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The Brothers Solomon (2007)

Sony Pictures Home Entertainment
DVD Released: 12/26/2007

All Ratings out of
Audio: 1/2

Review by Mike Long, Posted on 12/18/2007

I would never go as far as to say that reviewing movies is easy, but most of the time pointing out the pros and cons of a film isn't all that hard. For most films, the high points and problems of a movie are easy to spot, and I then translate that into reasons why readers would or would not want to see a movie. But, there are some movies which defy truly accurate critiquing. Some films are so bizarre that it's nearly impossible to quantify them and thus it's hard to pass along any solid advice about them, other than the effect that they had on me. The absurd comedy The Brothers Solomon certainly fits this description...and that's about the only description that it fits.

John (Will Arnett) and Dean Solomon (Will Forte) are the titular siblings in The Brothers Solomon. They were raised by their father (Lee Majors) in the Arctic Circle, where they were home-schooled and had little interaction with other people. Despite the fact that they seek romance, their social awkwardness makes it tough for them to get dates. As the film opens, they learn that their Dad is very ill and has gone into a coma. They learn that their father's last wish was to have a grandchild. So, John and Dean decide to find a surrogate. They place an ad on Craig's List and find Janine (Kristen Wiig) who is willing to have their baby, despite the protests of her boyfriend, James (Chi McBride). As Janine's pregnancy advances, the brothers learn that they have a lot of growing up to do.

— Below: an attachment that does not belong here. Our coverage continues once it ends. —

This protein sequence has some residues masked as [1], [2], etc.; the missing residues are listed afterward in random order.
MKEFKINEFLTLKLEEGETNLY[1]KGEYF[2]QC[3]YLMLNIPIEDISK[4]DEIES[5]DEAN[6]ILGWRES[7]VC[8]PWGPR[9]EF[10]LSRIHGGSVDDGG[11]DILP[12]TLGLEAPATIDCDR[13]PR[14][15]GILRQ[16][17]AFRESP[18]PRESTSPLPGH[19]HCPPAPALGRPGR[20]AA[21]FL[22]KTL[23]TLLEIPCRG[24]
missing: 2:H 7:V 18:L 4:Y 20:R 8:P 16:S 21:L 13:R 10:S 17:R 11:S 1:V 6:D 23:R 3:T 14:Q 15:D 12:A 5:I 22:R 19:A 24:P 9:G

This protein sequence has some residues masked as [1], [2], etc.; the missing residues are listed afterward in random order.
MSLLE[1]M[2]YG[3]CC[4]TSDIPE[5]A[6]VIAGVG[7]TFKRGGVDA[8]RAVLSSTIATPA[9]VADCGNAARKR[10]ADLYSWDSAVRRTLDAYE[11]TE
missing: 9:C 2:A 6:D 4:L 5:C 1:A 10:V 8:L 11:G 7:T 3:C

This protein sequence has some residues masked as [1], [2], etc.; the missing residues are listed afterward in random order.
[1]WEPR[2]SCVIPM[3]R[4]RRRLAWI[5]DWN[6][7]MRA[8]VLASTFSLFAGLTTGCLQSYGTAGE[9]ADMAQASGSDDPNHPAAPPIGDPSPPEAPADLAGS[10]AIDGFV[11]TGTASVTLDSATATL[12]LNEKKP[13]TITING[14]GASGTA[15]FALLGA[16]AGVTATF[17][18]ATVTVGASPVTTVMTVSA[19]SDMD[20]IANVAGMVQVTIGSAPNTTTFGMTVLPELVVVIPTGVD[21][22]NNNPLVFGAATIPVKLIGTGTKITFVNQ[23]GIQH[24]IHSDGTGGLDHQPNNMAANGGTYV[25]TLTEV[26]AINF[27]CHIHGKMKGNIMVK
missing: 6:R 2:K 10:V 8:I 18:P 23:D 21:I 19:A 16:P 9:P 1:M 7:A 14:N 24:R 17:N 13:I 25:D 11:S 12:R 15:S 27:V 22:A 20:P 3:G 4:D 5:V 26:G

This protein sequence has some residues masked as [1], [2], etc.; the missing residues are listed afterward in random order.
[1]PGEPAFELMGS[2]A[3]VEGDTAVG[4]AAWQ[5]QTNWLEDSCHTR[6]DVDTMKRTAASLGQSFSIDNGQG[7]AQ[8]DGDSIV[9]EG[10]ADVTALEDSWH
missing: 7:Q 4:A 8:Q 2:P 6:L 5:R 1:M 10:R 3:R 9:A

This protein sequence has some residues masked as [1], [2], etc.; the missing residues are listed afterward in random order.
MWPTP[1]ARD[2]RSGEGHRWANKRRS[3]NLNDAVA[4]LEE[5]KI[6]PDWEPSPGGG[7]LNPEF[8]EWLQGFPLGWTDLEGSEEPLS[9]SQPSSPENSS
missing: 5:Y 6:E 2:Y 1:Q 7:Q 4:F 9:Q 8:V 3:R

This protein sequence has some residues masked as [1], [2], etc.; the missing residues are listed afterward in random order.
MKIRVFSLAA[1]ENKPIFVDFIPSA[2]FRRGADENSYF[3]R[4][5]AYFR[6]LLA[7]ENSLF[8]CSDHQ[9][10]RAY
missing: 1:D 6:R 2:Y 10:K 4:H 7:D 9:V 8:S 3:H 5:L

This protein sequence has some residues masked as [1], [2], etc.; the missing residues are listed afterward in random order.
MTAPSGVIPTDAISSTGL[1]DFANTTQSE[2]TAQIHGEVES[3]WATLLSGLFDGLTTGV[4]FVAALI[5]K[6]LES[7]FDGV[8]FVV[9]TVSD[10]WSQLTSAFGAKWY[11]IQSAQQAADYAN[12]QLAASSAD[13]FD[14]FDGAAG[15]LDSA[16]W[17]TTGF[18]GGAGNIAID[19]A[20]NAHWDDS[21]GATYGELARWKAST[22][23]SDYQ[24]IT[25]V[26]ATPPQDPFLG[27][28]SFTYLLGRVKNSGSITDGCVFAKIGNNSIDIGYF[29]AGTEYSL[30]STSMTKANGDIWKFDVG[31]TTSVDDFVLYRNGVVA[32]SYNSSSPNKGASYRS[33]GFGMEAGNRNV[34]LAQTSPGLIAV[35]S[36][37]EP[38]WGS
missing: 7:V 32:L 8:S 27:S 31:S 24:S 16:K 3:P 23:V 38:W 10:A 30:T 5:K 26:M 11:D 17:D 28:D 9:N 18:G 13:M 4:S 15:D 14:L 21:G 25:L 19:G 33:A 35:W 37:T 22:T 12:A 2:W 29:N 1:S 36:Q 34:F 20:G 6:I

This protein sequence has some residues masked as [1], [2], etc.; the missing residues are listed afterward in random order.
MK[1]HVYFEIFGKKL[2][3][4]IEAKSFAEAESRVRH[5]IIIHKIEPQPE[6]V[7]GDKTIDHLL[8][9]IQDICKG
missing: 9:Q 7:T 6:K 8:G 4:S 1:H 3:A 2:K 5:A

The above description could easily apply to a serious movie. It could be a moving drama about two lost brothers who wanted to make one final gesture to show their love for their father. This isn't that movie. Instead, The Brothers Solomon may be one of the silliest, absurd, and weirdest movies ever made. And on top of all of those things, it's also often funny.

Can I recommend The Brothers Solomon? I honestly don't know. This certainly isn't a movie which is aimed at a general audience. Fans of more conventional comedies probably won't like the humor in the film. Again, the comedy here comes from a very silly and absurd place. John and Dean may be very sincere, but they are also very naive, and at times, very stupid. And yet, due to the environment in which they were raised, they are both incredibly optimistic and enthusiastic. So, we have main characters who are constantly messing up, but they typically don't realize it, and when they do, they don't let that slow them down. In a way, the film is like Dumb and Dumber, except these guys happen to have PhDs in Geology and they are determined to impregnate a woman.

The unique characteristics of John and Dean could have allowed the story to go in any direction. Having them tending to a pregnant woman and their ailing father leads to some interesting situations. The fact that they aren't good at interacting with others only amplifies the issues which they encounter with Janine and James. The guys decide that they must learn about parenting and the scenes in which they baby-proof their apartment are very funny. But, there is also a great deal of odd humor here. The film was written by Will Forte and it's pretty clear that for many scenes he created the dialogue for John and Dean by thinking of the last thing that any sane person would say.